From folk to punk and back again, Alicia McCarthy’s work loops seemingly discordant aesthetics into a tableau of subcultural Americana–visualize Odetta singing “I Wanna be Sedated.” McCarthy paints intricate patterns reminiscent of démodé textiles with a distinctive palette of colors that announce her utopian sensibilities. Her purposeful strokes, keen eye for color and formal intelligence are welcomingly vandalized by the use of discarded wood as a canvas. In an act of rebellion beyond mere Indie-naiveté, McCarthy slips in refuse material to “tag” her own schooled hand and gesture towards the ethos of the neighborhood from which she emerged, the Mission District.
The San Francisco neighborhood was and continues to be the geographical center of an artistic movement known as “The Mission School.” At the height of the movement McCarthy’s artistic voice could be seen freely in and around the streets. Echoing “The Mission School’s” refreshingly modest, hardworking and community oriented practices, McCarthy’s exhibitions exceed an individual’s work and become collective projects of resistance and conservation.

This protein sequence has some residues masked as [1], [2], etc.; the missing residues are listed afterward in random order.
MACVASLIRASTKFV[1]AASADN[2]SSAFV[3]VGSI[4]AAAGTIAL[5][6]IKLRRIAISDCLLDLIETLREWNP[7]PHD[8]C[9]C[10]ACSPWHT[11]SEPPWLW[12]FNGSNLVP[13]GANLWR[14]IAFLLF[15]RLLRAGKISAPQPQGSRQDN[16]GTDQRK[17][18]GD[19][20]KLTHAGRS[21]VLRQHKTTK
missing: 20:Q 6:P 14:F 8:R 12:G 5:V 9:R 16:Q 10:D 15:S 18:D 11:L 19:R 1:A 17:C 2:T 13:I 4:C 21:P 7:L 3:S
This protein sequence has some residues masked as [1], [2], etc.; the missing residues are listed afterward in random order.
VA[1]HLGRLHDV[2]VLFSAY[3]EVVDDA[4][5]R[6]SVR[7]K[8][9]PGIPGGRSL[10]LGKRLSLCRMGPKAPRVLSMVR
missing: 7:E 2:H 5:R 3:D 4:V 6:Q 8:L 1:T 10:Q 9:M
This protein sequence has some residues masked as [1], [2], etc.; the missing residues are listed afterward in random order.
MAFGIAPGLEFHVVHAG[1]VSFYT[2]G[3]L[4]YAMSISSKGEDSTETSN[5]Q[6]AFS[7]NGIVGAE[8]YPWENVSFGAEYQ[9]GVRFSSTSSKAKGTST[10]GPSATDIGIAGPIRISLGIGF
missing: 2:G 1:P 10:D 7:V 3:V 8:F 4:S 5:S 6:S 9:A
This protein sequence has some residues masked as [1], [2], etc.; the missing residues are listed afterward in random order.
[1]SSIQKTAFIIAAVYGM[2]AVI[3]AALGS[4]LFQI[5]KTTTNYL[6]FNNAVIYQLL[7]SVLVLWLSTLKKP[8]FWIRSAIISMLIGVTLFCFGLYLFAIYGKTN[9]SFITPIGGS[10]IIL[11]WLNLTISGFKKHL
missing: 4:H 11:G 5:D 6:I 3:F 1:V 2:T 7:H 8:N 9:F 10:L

Alicia McCarthy lives and works in Oakland, California where she was born in 1969. She received her BFA from the San Francisco Art Institute in 1994 and also attended the Skowhegan School of Painting/Sculpture, Skowhegan, ME, and the New York Studio Program, New York, NY. In 2007 she received her MFA from the University of California, Berkeley. Alicia has exhibited her work in New York, California, and internationally and is the recipient of awards from the Headland Arts Center and New Langton Art in San Francisco, California.